Malcolm Tariq is the author of Heed the Hollow (Graywolf Press). In recent years, Malcolm was the winner of the 2018 Cave Canem Poetry Prize and the 2017 Gertrude Press Poetry Chapbook Contest. His poetry has appeared or is forthcoming in CURA, Vinyl, HEArt Online, Nepantla, Tinderbox, Blueshift Journal and the Iowa Review. He is a Cave Canem fellow and was a 2016-2017 playwriting apprentice at Horizon Theatre Company. A graduate of Emory University, Malcolm has a Ph.D. in English from the University of Michigan.
Excerpt from “PRINCIPLE PLEASURE”
Everybody wants my body
I hung head before the mirror, wished
more weight filled the thin thighs, that
the clavicle was covered by more flesh.
Natalie Graham’s first full-length collection of poems, Begin With a Failed Body (University of Georgia Press), won the 2016 Cave Canem Poetry Prize. Her poems have appeared in Callaloo, New England Review, Valley Voices: A Literary Review and Southern Humanities Review. The Cave Canem fellow is an assistant professor of African American Studies at California State University, Fullerton. Natalie earned her M.F.A. in Creative Writing at the University of Florida and completed her Ph.D. in American Studies at Michigan State University as a University Distinguished Fellow.
Excerpt from “Leaping Fire in Princeville Park”
Quinisha skinned a black matchbox to spark
the boil for Cajun crabs.
Hammers waited to crack the smoking shells,
and picks glittered for the slippery meat.
Nicole Sealey’s most recent poetry collection, Ordinary Beast, was a finalist for the PEN Open Book and Hurston/Wright Legacy Awards. Her The Animal After Whom Other Animals Are Named, won the Drinking Gourd Chapbook Poetry Prize. The 2019-2020 Hodder Fellow at Princeton University also received a 2019 Rome Prize, the Stanley Kunitz Memorial Prize from the American Poetry Review, and the Poetry International Prize. Before serving as Cave Canem Foundation’s executive director, Sealey was a Cave Canem graduate fellow. Nicole holds a Master of Liberal Arts in Africana studies from the University of South Florida and an M.F.A. in creative writing from New York University.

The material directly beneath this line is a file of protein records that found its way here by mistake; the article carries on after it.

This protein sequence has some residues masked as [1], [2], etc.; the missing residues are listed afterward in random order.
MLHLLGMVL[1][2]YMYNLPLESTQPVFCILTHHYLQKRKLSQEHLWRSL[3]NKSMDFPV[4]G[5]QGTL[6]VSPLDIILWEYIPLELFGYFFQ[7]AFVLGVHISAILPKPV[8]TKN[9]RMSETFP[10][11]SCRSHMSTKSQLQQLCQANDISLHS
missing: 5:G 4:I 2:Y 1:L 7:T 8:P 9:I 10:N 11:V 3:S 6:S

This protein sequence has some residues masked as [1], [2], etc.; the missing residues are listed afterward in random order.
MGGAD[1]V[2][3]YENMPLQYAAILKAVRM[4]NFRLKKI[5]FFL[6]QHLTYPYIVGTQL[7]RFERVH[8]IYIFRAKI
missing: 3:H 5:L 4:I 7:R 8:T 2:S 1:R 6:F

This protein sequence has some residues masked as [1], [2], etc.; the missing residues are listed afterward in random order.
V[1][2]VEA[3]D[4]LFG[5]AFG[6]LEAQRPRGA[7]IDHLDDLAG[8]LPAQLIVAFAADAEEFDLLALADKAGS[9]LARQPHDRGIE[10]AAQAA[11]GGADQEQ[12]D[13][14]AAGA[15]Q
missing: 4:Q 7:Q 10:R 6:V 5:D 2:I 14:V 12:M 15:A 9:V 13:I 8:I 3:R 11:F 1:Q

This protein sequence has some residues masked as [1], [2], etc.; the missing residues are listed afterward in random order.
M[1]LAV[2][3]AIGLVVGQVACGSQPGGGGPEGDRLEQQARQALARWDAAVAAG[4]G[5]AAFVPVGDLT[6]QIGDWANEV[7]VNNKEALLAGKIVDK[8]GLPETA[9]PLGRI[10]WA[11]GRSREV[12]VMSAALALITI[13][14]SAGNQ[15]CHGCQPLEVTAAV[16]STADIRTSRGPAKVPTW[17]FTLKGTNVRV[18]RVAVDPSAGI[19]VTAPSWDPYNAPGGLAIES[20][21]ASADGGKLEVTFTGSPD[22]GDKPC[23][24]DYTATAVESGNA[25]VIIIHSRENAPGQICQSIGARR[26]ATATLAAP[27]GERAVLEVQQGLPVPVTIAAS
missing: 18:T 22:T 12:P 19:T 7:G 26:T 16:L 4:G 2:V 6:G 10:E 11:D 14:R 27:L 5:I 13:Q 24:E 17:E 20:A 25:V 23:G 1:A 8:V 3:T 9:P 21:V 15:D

Excerpt from “A Voice”
You hear the high-pitched yowls of strays
fighting for scraps tossed from a kitchen window.
They sound like children you might have had.
Had you wanted children. Had you a maternal bone
Nicole Terez Dutton lives in Somerville, Mass., where she served as the city’s inaugural poet laureate. Her collection of poems, If One Of Us Should Fall, was selected as the winner of the 2011 Cave Canem Poetry Prize. She teaches in the Solstice Low-Residency M.F.A. Program and is an editor at the Baffler and Transition Magazine. Nicole earned an M.F.A. from Brown University.
Excerpt from “Elements”
There must be a train station
never arrived at
smoky boxcar teak
and rum; a dark Jamaican
You may have nodded while reading Tiana Clark’s viral essay, “This Is What Black Burnout Feels Like” in which she asked, “If the American dream isn’t possible for upwardly mobile white people anymore, then what am I even striving for?” Her poetry collection, I Can’t Talk About the Trees Without the Blood (University of Pittsburgh Press), was the winner of the 2017 Agnes Lynch Starrett Prize. Clark is a 2019 National Endowment for the Arts Literature Fellow and a recipient of a 2019 Pushcart Prize, as well as a winner of the 2017 Furious Flower’s Gwendolyn Brooks Centennial Poetry Prize and 2015 Rattle Poetry Prize. She is a graduate of Vanderbilt University (M.F.A.) and Tennessee State University (B.A.) where she studied Africana and Women’s studies.
Excerpt from “Bear Witness”
what are you trying
to tell me here?
I’ve been standing by water
my whole damn life
trying to get saved.
Yolanda Young is the author of the memoir, On Our Way to Beautiful, published by Random House in 2002. She founded @DorpieBooks to ensure space for black voices. She is also executive director of Lawyers of Color. Follow her on Twitter.